There’s been some discussion recently in the Taxonomy Community of Practice LinkedIn group about free or low cost thesaurus management software. I’ve noticed a dearth of postings about using Excel, a very popular tool, particularly if you already have a Microsoft Office license.

Experts disparage Excel as a tool, but it can provide a way to start your thesaurus development. And, if you are mindful of organizing your Excel worksheet so that its data can be imported later into a dedicated tool, you can achieve some important objectives. Excel is indeed the most popular thesaurus management tool. (see Taxonomy  & metadata strategies for effective content management workshop slides in which taxonomy expert Joe Busch reiterates this.)

First requirement: a hierarchy

It’s not enough to collect the terms that represent the “aboutness” of your electronic collection; it’s also important to put them into a “human usable” format. A hierarchy, or tree, displays the relationship between a broader, more inclusive expression of a concept and increasingly narrower, more specific examples and instances of it. The breadth of your term list, as represented by the top terms, provides insight into the breadth of your content collection. The number of levels in the hierarchy, when representative of groups of content items, describes the depth of the collection.

A hierarchy is very easy to create and maintain in Excel. The columns provide the levels, and a row for a new term can be easily added with a right click on a row number and the choice of Insert. Synonyms, scope notes, and related terms (the term record) can be added in columns beyond the last hierarchical level (more about these next week) because Excel does not “complain” about empty cells within a row, it just doesn’t like empty rows within a text ‘list’. Dedicating the first three to six columns to terms only allows you to adjust the column widths until you get a pleasing hierarchy display. And you can select just the columns that include terms as the “print area” to print out a hierarchical list.

Dedicated software tools allow collapse and expansion of the hierarchy to assist in changing focus from general to specific. In Excel, you’ll need to manually select groups of rows (the branches of your hierarchy) and identify them as an outline group (Data ribbon > Outline > Group).

To get a list of the top terms, you can copy Column 1 of your Excel worksheet to another worksheet, add a column label, select the column, and use the Sort and Filter section of the Data ribbon with “Unique records only” checked to remove the blank rows. Use Sort A-Z function on the Data ribbon to put them in alphabetical order.

A Different View

Dedicated software provides different views of your terms, for example alphabetical, permuted, a list with full term records. The easiest of those to reproduce in Excel is an alphabetical list of terms. One way to accomplish this is to copy the term hierarchy columns to a new worksheet and use a concatenate formula in the next empty column (=CONCATENATE(A1,B1,C1,D1,E1,…) to get all your terms in a single column. Copy the formula down: Home ribbon > Editing > Fill > Down to the last row of your hierarchy to display all the terms in a single column. To convert from displaying the results of your formula to an actual list of terms, copy the column and use the Paste Special > Values (a right click option, or from the Home ribbon > Clipboard section) to create the list. Then, select the list (click on the first term and hold down the Shift key while you tap the End key and then the Down arrow (↓) key) and use the Sort A-Z function on the Data ribbon to get them in alphabetical order.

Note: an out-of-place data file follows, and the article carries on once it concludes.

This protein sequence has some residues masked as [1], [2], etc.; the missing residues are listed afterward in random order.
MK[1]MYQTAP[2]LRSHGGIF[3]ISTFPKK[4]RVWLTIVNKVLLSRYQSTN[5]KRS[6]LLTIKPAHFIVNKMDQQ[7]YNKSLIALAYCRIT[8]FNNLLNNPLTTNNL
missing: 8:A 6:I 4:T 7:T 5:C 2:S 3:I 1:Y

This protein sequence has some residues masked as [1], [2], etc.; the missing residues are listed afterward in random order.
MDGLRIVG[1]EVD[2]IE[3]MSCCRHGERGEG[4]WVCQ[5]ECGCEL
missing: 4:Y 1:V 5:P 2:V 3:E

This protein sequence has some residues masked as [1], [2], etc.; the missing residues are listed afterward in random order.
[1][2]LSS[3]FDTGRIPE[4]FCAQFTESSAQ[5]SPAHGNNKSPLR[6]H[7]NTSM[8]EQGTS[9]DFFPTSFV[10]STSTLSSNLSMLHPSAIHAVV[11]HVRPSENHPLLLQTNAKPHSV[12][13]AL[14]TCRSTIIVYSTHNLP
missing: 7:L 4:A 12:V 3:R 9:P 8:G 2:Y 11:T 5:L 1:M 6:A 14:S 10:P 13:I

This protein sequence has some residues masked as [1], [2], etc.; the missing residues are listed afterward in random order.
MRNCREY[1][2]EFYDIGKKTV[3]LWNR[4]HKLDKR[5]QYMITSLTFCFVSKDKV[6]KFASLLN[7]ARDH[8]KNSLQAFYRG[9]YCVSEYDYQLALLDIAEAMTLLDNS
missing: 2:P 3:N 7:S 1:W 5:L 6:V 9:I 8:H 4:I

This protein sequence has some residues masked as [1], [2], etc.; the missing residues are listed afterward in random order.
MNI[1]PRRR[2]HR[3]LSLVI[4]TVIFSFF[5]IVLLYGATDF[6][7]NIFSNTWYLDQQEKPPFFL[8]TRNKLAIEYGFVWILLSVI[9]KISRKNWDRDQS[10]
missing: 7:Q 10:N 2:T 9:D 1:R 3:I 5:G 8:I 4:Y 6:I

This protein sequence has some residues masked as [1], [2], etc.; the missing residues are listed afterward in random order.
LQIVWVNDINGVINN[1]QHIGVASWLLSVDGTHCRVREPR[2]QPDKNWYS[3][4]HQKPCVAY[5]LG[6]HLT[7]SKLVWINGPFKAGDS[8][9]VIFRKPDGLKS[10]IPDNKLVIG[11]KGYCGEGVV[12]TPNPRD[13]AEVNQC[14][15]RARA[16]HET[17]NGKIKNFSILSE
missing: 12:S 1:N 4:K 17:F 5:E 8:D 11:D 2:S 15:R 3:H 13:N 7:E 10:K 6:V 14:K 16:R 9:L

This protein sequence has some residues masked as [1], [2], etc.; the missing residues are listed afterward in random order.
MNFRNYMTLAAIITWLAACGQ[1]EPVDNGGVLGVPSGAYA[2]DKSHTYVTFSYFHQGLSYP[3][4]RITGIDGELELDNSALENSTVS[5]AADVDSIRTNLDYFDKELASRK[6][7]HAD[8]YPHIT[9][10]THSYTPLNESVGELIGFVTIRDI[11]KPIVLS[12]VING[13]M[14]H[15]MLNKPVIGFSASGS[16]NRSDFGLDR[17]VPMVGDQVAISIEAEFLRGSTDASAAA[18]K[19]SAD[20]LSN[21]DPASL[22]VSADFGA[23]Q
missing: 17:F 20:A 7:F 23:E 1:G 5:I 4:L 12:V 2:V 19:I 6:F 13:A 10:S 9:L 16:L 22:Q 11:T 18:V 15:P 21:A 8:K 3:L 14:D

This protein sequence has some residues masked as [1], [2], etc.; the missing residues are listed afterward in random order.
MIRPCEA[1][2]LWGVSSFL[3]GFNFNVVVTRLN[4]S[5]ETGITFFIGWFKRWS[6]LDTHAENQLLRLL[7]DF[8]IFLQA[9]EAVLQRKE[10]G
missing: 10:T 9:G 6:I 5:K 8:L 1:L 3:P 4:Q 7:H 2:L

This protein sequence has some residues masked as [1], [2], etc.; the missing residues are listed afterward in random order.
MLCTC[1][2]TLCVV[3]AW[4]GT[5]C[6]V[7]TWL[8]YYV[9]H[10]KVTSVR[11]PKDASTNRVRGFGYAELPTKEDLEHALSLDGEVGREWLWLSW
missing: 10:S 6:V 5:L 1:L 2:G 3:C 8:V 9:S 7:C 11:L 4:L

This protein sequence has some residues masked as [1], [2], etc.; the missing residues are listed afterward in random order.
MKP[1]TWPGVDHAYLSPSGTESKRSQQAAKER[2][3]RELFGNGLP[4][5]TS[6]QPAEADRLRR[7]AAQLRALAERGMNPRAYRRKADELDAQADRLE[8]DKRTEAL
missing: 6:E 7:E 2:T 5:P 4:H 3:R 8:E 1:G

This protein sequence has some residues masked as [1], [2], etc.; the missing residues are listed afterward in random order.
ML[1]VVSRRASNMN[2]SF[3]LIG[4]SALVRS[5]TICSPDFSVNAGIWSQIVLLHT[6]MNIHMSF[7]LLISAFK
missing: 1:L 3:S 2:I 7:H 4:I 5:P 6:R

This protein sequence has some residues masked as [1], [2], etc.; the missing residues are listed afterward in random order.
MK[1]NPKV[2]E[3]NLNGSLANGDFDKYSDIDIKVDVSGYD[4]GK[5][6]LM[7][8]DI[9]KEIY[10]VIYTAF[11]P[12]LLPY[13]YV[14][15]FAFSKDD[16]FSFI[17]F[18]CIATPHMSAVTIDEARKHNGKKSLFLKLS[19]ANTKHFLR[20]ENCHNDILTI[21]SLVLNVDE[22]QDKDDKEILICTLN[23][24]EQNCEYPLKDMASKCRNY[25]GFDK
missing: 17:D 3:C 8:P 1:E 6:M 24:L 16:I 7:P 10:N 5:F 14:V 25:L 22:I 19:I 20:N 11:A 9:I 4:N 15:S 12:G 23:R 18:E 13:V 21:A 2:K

Exporting your list

To export your list as a delimited text file, Choose the “Save As” option from the File button/menu. Give the export file a name and in the next “Save as type” field, pick Text (tab delimited)(*.txt) option. This means of export saves the entire sheet (but one sheet only). Using tabs as the delimiter prevents a comma appearing in a scope note from throwing off your export. If you need the terms only, copy the hiearchy columns to a separate worksheet first. When the webmaster asks you for the terms in just the top two levels (and maybe for only selected branches) of your taxonomy, copy the columns or branch sections to a new worksheet. In about four steps, and using a formula combining Excel’s IF and CONCATENATE functions, you can deliver just what’s needed.

Thesaurus standards

As your term list grows, you’ll want to check that there are no gaps in your hierarchy (e.g., a 3rd level term as ‘child’ of a 1st level term) and that you haven’t used a top term somewhere else in the hierarchy (which violates the NISO Z39.19 standard and ultimately will cause you trouble). You’ll probably need a Visual Basic program for your worksheet (a sophisticated macro). If you’re not a programmer, sharpen those negotiating skills to get your talented colleagues to develop one for you. Or, consider dedicated thesaurus management software.

Even though Excel may be a place to start in building your taxonomy, you’ll want to be aware of its limitations and which of them are “deal breakers” for your project and career. Begin evaluating dedicated software from the start.

The Data Harmony thesaurus management software produced by Access Innovations takes care of keeping your thesaurus hierarchy standards-compliant as well as offering many other features that make the people building and using a thesaurus significantly more productive.

Mary Garcia, Lead Technical Support Specialist
Access Innovations, Inc.

Data Harmony is an award-winning semantic suite that leverages explainable AI.